Cracking Down on the Abuse of Tax Havens by Individuals

The administration has proposed a comprehensive package of disclosure and enforcement measures to make it more difficult for financial institutions and wealthy individuals to evade taxes. The proposal would increase penalties, as well as extend the statute of limitations for enforcement. U.S. individuals would be required to report on their income tax return any transfers or receipts of money or property with a value of more than $10,000 from any foreign financial account owned by them or by their controlled entities. U.S. financial intermediaries or QIs that make such transfers would have to meet certain reporting requirements as well. Taxpayers required to file a Report of Foreign Bank and Financial Accounts (FBAR) would have to disclose certain information on their tax returns in addition to their obligation to file the FBAR. Making R&E Tax Credit Permanent To Encourage Investment in Innovation in the United States Currently companies are eligible for a tax credit equal to 20 percent of qualified research expenses above a base amount. The R&E tax credit, however, has never been made permanent, and is set to expire on December 31, 2009. The administration believes that uncertainty about whether the R&E credit will be extended reduces its effectiveness in stimulating investments in new innovation because taxpayers find it difficult to factor the credit into decisions about research projects that will not be initiated or completed prior the credit’s expiration. The plan would make the R&E tax credit permanent to provide businesses with the certainty they need to make long-term investments in research and innovation.

Additional Proposals Made

The administration has proposed various other reforms, including:  

  1. limiting the shifting of income through intangible property transfers by clarifying that intangible property a) includes workforce in place, goodwill and going concern value; b) may be valued on an aggregate basis to achieve a more reliable result; and c) must be valued at its highest and best use;  
  2. tightening the limitation on the deductibility of interest paid by an expatriated entity to related persons by a) eliminating the current debt-to-equity safe harbor; b) reducing the threshold for the limitation, from 50 percent to 25 percent of adjusted taxable income with respect to certain disqualified interest; and c) limiting the carry-forward for disallowed interest to 10 years and eliminating the carry-forward of excess limitation;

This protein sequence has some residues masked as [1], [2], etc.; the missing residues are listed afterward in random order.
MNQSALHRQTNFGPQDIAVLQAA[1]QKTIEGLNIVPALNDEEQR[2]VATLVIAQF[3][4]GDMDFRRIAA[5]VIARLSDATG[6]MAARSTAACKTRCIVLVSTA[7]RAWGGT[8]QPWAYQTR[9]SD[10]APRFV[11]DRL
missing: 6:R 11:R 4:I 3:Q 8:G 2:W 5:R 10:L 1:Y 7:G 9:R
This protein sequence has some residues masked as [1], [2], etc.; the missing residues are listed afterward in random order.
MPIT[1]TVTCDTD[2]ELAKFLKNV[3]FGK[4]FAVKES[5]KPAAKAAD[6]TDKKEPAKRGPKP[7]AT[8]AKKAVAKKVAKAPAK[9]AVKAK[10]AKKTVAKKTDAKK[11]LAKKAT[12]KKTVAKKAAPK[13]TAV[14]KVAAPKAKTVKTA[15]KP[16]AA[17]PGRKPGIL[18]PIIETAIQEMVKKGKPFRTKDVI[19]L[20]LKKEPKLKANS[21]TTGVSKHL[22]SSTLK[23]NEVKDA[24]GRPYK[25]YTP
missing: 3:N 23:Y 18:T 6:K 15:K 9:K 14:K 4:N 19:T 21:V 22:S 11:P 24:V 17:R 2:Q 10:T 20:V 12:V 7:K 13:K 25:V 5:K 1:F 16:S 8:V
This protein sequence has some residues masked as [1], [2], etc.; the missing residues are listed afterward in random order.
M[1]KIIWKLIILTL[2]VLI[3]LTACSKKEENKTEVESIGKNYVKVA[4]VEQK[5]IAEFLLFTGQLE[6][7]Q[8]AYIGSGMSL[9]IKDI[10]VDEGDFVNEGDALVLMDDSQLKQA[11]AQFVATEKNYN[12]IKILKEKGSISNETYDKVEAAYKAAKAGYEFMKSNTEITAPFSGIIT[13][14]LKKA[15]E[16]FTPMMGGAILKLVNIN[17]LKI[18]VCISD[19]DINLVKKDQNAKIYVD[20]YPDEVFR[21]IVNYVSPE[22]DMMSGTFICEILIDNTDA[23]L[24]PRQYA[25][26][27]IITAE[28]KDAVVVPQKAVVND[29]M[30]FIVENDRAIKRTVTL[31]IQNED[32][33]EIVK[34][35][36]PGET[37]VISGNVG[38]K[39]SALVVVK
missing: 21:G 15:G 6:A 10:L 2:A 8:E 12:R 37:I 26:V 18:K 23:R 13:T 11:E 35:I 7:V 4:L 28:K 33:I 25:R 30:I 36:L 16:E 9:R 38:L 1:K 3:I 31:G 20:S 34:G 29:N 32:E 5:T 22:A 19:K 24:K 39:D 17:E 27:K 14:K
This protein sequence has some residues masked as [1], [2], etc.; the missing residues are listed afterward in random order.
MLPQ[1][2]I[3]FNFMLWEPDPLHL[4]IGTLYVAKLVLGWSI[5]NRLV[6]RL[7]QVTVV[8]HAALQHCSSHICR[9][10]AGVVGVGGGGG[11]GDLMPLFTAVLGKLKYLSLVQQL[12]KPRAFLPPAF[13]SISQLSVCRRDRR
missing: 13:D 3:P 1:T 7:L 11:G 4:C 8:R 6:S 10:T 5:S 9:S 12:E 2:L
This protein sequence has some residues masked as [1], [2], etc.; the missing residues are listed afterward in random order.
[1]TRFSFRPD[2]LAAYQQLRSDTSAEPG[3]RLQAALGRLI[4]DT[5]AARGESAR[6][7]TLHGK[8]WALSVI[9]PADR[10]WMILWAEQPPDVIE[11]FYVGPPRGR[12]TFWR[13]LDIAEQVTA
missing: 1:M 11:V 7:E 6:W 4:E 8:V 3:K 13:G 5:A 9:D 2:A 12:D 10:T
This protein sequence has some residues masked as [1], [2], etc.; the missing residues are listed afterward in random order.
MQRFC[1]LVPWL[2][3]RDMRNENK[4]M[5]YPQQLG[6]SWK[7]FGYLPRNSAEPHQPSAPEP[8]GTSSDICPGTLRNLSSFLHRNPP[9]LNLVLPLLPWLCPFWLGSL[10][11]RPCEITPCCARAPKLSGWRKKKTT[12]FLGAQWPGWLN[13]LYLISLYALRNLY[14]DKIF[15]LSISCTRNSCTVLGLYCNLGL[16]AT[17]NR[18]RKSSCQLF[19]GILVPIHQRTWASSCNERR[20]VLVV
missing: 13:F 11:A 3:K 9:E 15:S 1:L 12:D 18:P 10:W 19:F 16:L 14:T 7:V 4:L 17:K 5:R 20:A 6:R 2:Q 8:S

3. repealing the boot-within-gain limitation in cross-border reorganizations in which the acquiring corporation is foreign and the exchange is effectively a dividend distribution;  
  4. repealing the 80/20 company provisions that exempts dividends and interest paid by 80/20 domestic corporations to foreign persons as U.S. source income; and  
  5. issuing new guidance on dividend substitutes, e.g., equity swaps, which would trigger U.S. source income and withholding obligations.  

Critique of the Proposals

Business interests argue that, given the current economic downturn, the plans would reduce the ability of U.S. companies (that currently pay the highest corporate tax rates worldwide) to compete in foreign markets and cripple economic growth in the United States. They also view the plans as ill-conceived and ill-timed policies that fail to recognize the global economic pressures faced by U.S. corporations, increases the cost of doing business overseas and risks job losses or higher prices as companies try to compensate for a greater tax burden. Most pointedly, critics argue that the plan wrongly assumes that business conducted abroad would occur in the United States as a result of the proposed tax reforms.


If passed, the tax proposals would not take effect until 2011. There is likely to be a lively congressional debate on the more substantive tax provisions, and it is not clear what provisions will make it through. On the other hand, procedural provisions dealing with offshore abuses by U.S. persons, including those relating to the QI regime, will certainly see the light of day.